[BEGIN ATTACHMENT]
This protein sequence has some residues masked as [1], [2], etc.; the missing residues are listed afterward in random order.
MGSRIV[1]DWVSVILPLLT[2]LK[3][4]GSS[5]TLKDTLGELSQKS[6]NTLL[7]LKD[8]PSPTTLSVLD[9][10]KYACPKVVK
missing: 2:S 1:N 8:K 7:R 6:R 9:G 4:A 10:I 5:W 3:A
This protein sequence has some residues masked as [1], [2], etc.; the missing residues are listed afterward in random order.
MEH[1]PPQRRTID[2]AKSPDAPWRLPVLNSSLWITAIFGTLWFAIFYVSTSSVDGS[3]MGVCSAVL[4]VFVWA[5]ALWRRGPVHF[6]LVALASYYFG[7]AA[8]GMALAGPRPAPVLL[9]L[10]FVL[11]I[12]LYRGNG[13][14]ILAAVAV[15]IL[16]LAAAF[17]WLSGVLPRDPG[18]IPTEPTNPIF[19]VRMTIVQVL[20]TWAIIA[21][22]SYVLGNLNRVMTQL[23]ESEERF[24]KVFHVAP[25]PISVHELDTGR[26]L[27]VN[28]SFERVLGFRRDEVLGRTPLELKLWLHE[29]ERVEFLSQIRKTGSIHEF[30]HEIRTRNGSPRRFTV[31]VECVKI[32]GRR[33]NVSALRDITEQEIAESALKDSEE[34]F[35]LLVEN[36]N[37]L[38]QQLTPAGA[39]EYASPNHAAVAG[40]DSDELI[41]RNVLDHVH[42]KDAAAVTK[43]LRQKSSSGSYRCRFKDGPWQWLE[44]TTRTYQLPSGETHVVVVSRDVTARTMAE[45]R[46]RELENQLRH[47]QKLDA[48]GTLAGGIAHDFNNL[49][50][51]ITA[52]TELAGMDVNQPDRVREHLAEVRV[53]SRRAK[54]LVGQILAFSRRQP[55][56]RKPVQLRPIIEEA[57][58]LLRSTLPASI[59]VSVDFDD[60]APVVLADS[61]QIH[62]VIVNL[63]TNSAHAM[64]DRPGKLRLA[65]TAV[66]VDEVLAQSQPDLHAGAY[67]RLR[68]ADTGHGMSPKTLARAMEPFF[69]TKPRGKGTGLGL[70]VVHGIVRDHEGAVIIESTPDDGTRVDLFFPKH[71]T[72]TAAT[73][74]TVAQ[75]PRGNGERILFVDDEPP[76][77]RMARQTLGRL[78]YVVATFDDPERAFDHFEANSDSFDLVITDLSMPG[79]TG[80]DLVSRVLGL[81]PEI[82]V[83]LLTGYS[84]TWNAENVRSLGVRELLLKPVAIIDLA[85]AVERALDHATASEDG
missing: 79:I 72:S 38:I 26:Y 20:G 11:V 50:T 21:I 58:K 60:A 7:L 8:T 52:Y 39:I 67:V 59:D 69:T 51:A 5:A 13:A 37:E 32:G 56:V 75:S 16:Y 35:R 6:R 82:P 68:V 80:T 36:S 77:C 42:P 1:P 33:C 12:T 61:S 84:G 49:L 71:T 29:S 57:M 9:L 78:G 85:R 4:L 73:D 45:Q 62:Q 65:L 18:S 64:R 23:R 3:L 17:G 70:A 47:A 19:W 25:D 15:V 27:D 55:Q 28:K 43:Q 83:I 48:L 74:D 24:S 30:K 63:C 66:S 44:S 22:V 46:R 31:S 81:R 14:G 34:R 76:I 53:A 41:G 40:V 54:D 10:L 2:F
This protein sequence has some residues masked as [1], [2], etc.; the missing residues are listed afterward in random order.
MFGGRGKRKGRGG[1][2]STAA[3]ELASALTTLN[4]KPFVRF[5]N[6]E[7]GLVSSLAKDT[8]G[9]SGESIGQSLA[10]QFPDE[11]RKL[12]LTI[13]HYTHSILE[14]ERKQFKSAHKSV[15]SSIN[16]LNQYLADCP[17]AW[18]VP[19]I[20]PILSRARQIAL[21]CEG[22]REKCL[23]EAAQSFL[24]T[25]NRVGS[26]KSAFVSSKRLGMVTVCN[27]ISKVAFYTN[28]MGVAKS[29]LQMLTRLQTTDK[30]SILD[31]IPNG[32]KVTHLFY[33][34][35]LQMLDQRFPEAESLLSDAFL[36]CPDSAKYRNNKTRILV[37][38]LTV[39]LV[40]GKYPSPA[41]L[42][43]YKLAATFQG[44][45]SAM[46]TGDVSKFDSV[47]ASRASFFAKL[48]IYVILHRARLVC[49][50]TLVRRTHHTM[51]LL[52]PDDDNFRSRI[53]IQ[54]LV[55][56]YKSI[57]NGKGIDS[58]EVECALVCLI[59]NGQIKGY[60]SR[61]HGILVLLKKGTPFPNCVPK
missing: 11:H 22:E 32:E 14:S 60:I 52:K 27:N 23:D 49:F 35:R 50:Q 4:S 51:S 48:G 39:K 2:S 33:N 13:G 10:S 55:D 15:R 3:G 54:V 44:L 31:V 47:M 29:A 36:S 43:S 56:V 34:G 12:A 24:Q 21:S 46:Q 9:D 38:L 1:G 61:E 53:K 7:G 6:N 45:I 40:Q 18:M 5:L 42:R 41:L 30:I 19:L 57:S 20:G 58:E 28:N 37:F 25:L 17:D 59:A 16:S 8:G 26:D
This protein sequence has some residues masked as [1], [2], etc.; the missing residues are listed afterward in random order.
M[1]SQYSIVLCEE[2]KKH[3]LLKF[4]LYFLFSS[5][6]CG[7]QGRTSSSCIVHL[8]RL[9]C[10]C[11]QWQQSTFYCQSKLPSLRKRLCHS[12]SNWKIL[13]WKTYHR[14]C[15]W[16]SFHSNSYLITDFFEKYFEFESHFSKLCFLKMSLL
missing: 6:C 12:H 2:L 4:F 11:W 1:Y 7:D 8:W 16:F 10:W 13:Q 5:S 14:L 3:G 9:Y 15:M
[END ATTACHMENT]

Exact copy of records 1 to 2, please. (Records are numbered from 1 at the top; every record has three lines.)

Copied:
This protein sequence has some residues masked as [1], [2], etc.; the missing residues are listed afterward in random order.
MGSRIV[1]DWVSVILPLLT[2]LK[3][4]GSS[5]TLKDTLGELSQKS[6]NTLL[7]LKD[8]PSPTTLSVLD[9][10]KYACPKVVK
missing: 2:S 1:N 8:K 7:R 6:R 9:G 4:A 10:I 5:W 3:A
This protein sequence has some residues masked as [1], [2], etc.; the missing residues are listed afterward in random order.
MEH[1]PPQRRTID[2]AKSPDAPWRLPVLNSSLWITAIFGTLWFAIFYVSTSSVDGS[3]MGVCSAVL[4]VFVWA[5]ALWRRGPVHF[6]LVALASYYFG[7]AA[8]GMALAGPRPAPVLL[9]L[10]FVL[11]I[12]LYRGNG[13][14]ILAAVAV[15]IL[16]LAAAF[17]WLSGVLPRDPG[18]IPTEPTNPIF[19]VRMTIVQVL[20]TWAIIA[21][22]SYVLGNLNRVMTQL[23]ESEERF[24]KVFHVAP[25]PISVHELDTGR[26]L[27]VN[28]SFERVLGFRRDEVLGRTPLELKLWLHE[29]ERVEFLSQIRKTGSIHEF[30]HEIRTRNGSPRRFTV[31]VECVKI[32]GRR[33]NVSALRDITEQEIAESALKDSEE[34]F[35]LLVEN[36]N[37]L[38]QQLTPAGA[39]EYASPNHAAVAG[40]DSDELI[41]RNVLDHVH[42]KDAAAVTK[43]LRQKSSSGSYRCRFKDGPWQWLE[44]TTRTYQLPSGETHVVVVSRDVTARTMAE[45]R[46]RELENQLRH[47]QKLDA[48]GTLAGGIAHDFNNL[49][50][51]ITA[52]TELAGMDVNQPDRVREHLAEVRV[53]SRRAK[54]LVGQILAFSRRQP[55][56]RKPVQLRPIIEEA[57][58]LLRSTLPASI[59]VSVDFDD[60]APVVLADS[61]QIH[62]VIVNL[63]TNSAHAM[64]DRPGKLRLA[65]TAV[66]VDEVLAQSQPDLHAGAY[67]RLR[68]ADTGHGMSPKTLARAMEPFF[69]TKPRGKGTGLGL[70]VVHGIVRDHEGAVIIESTPDDGTRVDLFFPKH[71]T[72]TAAT[73][74]TVAQ[75]PRGNGERILFVDDEPP[76][77]RMARQTLGRL[78]YVVATFDDPERAFDHFEANSDSFDLVITDLSMPG[79]TG[80]DLVSRVLGL[81]PEI[82]V[83]LLTGYS[84]TWNAENVRSLGVRELLLKPVAIIDLA[85]AVERALDHATASEDG
missing: 79:I 72:S 38:I 26:Y 20:G 11:V 50:T 21:I 58:K 60:A 7:L 8:T 52:Y 39:I 67:V 59:D 69:T 51:A 5:A 13:A 37:E 32:G 56:V 75:S 16:Y 35:R 6:R 82:P 68:V 80:T 36:S 77:C 42:P 1:P 33:C 12:T 61:S 84:G 49:L 71:T 29:S 57:M 9:L 78:G 85:R 4:L 73:D 45:Q 62:Q 65:L 18:S 64:R 23:R 3:L 17:G 70:A 47:A 19:W 25:D 15:V 27:D 55:Q 28:K 43:Q 83:I 48:L 74:D 24:S 30:K 63:C 66:S 44:S 22:V 46:R 31:S 81:R 14:G 34:R 76:I 53:A 41:G 40:V 54:D 10:L 2:F